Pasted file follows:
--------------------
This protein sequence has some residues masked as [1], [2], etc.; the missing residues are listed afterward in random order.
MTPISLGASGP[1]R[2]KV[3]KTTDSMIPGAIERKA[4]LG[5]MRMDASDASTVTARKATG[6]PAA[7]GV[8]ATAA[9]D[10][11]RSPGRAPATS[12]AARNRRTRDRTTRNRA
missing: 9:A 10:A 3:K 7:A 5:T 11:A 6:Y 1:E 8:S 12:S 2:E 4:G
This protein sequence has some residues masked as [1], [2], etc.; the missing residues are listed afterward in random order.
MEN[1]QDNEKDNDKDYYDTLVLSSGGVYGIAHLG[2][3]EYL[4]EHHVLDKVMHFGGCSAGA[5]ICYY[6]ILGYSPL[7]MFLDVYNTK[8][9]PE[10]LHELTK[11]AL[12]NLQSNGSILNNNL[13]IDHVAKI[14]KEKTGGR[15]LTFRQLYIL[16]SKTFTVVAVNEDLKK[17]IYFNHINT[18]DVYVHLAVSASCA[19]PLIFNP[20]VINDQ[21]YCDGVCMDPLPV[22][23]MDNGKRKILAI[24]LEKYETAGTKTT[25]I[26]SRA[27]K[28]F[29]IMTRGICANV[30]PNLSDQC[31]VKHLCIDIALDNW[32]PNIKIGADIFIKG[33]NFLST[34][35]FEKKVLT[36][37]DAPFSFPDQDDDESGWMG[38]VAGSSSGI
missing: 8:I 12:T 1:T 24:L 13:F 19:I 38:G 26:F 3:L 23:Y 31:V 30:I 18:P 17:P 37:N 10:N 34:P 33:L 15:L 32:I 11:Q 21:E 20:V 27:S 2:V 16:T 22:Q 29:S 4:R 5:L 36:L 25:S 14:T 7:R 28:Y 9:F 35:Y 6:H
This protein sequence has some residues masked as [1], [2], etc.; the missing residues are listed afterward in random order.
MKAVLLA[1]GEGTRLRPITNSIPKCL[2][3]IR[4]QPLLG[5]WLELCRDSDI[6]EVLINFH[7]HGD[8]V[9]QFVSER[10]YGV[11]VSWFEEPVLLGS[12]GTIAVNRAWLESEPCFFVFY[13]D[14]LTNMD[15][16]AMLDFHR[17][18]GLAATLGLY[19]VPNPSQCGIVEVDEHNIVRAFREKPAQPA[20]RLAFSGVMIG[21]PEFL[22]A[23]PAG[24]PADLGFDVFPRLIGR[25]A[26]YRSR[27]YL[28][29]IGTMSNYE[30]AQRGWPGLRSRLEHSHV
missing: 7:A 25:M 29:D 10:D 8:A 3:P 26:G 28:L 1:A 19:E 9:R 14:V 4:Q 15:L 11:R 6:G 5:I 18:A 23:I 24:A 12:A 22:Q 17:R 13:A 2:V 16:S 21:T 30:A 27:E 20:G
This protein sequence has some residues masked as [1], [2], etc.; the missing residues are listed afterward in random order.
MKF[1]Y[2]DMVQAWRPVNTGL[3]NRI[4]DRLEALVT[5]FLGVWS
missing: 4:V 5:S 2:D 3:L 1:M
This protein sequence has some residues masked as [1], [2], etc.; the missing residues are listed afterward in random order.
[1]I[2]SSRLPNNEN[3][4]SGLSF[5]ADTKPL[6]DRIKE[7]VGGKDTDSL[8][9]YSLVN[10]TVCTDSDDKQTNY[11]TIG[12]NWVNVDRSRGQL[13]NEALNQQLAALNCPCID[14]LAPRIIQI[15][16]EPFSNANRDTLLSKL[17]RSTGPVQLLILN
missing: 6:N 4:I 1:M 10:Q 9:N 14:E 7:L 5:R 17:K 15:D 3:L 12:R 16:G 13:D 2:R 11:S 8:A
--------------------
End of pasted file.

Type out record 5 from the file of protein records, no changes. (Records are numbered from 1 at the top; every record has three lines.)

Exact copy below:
This protein sequence has some residues masked as [1], [2], etc.; the missing residues are listed afterward in random order.
[1]I[2]SSRLPNNEN[3][4]SGLSF[5]ADTKPL[6]DRIKE[7]VGGKDTDSL[8][9]YSLVN[10]TVCTDSDDKQTNY[11]TIG[12]NWVNVDRSRGQL[13]NEALNQQLAALNCPCID[14]LAPRIIQI[15][16]EPFSNANRDTLLSKL[17]RSTGPVQLLILN
missing: 6:N 4:I 1:M 10:Q 9:N 14:E 7:L 5:R 17:K 15:D 3:L 12:R 16:G 13:D 2:R 11:S 8:A